a product message image
{' '} {' '}
Limited time offer
SAVE % on your upgrade

Page 1


April/May 2012

Travel Light, Travel Far


t r e s De ps! Tri

Wild Africa

, i Rumama d a W Atac ra, Saha more... and

Remote jungles, canyons and bizarre stone forests

Sri Lanka

Serendipity on the Isle of Serendib


Africa's Big Five in photos

Mongolia Living it up in a yurt


Colonial towns, dramatic beaches and gaucho culture our 10-page guide to the Pearl of South America

+ Kyrgyzstan | Leatherback Trail in Gabon | Gorillas of Uganda

From the Road 32 | Under the Radar: Kyrgyzstan

A country blessed with dramatic landscapes, untouched nature and some of the most hospitable people in the world.

40 | Dispatches: Gabon

Witness the rare phenomenon of leatherback turtles nesting on tthe West African coast.

72 | Just Back: Inner Mongolia

Live like nomads in China’s secret province, Inner Mongolia.

90 | Feast: South Korea

We conquer an army of street foods in Seoul to hunt down the best - and the most exotic.

Destination Features 18 | Madagascar

Explore the remote jungles, canyons and bizarre stone forests of the Great Red Island.

48 | Sri Lanka

After decades of civil war, we head back to find renewed peace on the isle of Serendib.

60 | Tanzania

A photo essay of Africa’s Big Five on the savannahs of Serengeti.

80 | Uganda

Head into the wilderness of Uganda and come face to face with the famous gorillas.

98 | Travel Guide: Uruguay

Wander through the colonial towns, windwept beaches and Gaucho lands with our comprehensive travel guide on Uruguay.

98 Uruguay



06 | Snapshots Feast on impressive photos from our

58 | Calendar A look at festivals and events happening

readers around the world.

16 | Trip Ideas Ten ideas for desert trips - from the Sahara

to the Namib Desert. 112 | Travel Rant How much do stereotypes speak the truth? Mike Sowden muses, and rants, about busting prejudices. 113 | Travel Thoughts Our columnist Candace Rardon ponders about the concept of ‘authentic’ travel. 116 | Sketches Darbur Square, Kathmandu, in watercolors.

around the world this Apr/May. 110 | Stay Jordan’s stylish hot spring resort reinvents the Middle Eastern bath experience. 114 | Gear We recommend a list of travel gear and electronics perfect for hiking this spring.

W a O IN


! ee


k R See enta pag e8 l


Inner Mongolia, China p72

80 Uganda

Seoul, South Korea p90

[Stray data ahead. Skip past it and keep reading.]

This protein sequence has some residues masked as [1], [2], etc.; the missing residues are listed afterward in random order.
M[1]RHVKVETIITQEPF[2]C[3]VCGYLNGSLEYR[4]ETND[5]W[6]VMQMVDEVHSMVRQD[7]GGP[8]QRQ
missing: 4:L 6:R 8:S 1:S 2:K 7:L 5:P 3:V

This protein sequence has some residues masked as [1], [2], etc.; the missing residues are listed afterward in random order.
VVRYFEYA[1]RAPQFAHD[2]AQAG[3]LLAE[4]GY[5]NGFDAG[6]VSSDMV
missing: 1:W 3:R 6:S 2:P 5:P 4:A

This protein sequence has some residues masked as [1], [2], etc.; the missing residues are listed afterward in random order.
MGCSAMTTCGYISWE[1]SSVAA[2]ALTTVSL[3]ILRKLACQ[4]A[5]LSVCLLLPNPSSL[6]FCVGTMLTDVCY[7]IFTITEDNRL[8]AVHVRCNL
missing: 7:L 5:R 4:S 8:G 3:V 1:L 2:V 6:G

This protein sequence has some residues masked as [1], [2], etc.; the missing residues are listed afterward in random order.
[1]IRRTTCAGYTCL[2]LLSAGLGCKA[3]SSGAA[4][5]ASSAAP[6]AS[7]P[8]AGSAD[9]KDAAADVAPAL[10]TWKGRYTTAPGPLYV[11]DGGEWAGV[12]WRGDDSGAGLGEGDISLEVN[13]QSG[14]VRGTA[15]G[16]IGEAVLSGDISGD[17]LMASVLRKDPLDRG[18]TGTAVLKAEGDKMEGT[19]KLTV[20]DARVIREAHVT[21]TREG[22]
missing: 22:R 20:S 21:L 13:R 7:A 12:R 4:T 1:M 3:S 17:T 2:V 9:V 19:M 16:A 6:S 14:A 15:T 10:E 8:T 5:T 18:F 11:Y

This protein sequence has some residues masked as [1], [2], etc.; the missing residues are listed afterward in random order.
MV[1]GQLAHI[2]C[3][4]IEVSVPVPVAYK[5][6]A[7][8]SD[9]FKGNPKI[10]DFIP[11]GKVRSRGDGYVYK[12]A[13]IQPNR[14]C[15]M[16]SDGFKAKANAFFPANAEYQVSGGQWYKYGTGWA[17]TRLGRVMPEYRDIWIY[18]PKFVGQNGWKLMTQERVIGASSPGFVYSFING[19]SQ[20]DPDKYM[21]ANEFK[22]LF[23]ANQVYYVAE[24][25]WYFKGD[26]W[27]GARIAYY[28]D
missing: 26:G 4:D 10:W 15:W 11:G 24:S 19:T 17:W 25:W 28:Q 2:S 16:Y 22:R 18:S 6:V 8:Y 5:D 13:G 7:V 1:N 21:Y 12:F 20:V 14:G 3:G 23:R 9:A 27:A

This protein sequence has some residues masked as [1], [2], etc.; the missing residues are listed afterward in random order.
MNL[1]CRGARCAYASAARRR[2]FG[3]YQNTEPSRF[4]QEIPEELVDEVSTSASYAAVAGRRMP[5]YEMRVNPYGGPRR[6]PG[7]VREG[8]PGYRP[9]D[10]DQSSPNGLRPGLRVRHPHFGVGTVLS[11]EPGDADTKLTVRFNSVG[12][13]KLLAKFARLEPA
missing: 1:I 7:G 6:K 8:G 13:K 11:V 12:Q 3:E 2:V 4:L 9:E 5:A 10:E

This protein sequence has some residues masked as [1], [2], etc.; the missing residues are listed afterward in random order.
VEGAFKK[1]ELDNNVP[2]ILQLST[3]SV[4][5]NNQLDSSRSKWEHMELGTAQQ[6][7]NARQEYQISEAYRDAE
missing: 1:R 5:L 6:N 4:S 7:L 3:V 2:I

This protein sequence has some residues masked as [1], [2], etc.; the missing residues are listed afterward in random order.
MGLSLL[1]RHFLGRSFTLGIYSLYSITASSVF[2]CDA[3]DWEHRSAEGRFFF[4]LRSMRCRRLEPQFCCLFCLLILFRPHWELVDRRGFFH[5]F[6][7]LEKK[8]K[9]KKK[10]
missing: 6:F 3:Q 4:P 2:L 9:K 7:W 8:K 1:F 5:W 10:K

Kyrgyzstan p32

Tanzania p60

48 Sri Lanka



Lemaire Channel, Antarctica

Imagine being the only person for thousands of miles. No lights, no noise, no airplanes, no wifi. Just you, your travel mates and several thousand penguins. After sailing down the Antarctic Peninsula, heading into the Lemaire Channel, it became apparent just how small we are in this vast world. The Lemaire Channel is also known as “The Kodak Gap” because of the stunning mountains, glaciers, and bright blue icebergs surrounding the narrow passageway – it’s almost impossible to take a bad photo. What made this morning particularly special though was how crystal clear it was outside (the mountain tops are usually veiled in clouds). - Meghan Palmer 4 | WildJunket April/May 2012

Send us your photos and the stories behind them to editor@wildjunket.com www.wildjunket.com | 5

The Lost Island From endemic wildlife to bizarre stone forests and unexplored beaches, remote Madagascar may just be one of Africa’s last great unknowns. 6 | WildJunket April/May 2012

Words Nellie Huang | Photographs Alberto Molero www.wildjunket.com | 7


t was a tail. A very long, white and bushy tail. It swung back and forth in our direction, combing the breeze for our presence as we slowly approached. Bending our backs and straining our eyes against the sunlight, we watched as the apelike animal leapt from tree to tree towards us. 30 feet, 15 feet, five feet. It was in full view now – all of its white furry body, long monkey limbs, webbed feet and olive green eyes. Just inches before us the creature curiously sniffed us out, with not the least bit of apprehension. A lemur. To be precise, a Verreaux’s sifaka, which is also known as a dancing lemur for its comical locomotion on the ground. This primate is one of the most popular lemurs and definitely the weirdest. Just 15 minutes into the Kirindy Forest Reserve and we’d seen our first lemur. Here on the island of Madagascar, lemurs are the stars of the

8 | WildJunket April/May 2012

jungle – and also the main draw for the few intrepid travelers who make their way to this remote isle each year. Most people come to Madagascar to get a first-hand look at its unique wildlife, with the lemur as the headline act. But as my photographer husband and I traversed through Madagascar – from lemur-stalked Kirindy to the stone pinnacles Tsingy de Bemaraha, and then on to the laid back beach town of Morondava – it was quickly apparent there’s far more to see in this largely unexplored part of Africa.

Biodiversity Hotspot Marooned in the vast Indian Ocean, la Grand Île is home to an uncommon group of animals and plants found nowhere else in the world. Most of these have evolved after the island’s separation from the African continent 165 million years ago. Only in Madagascar can you find the world’s biggest chameleons, over 70 species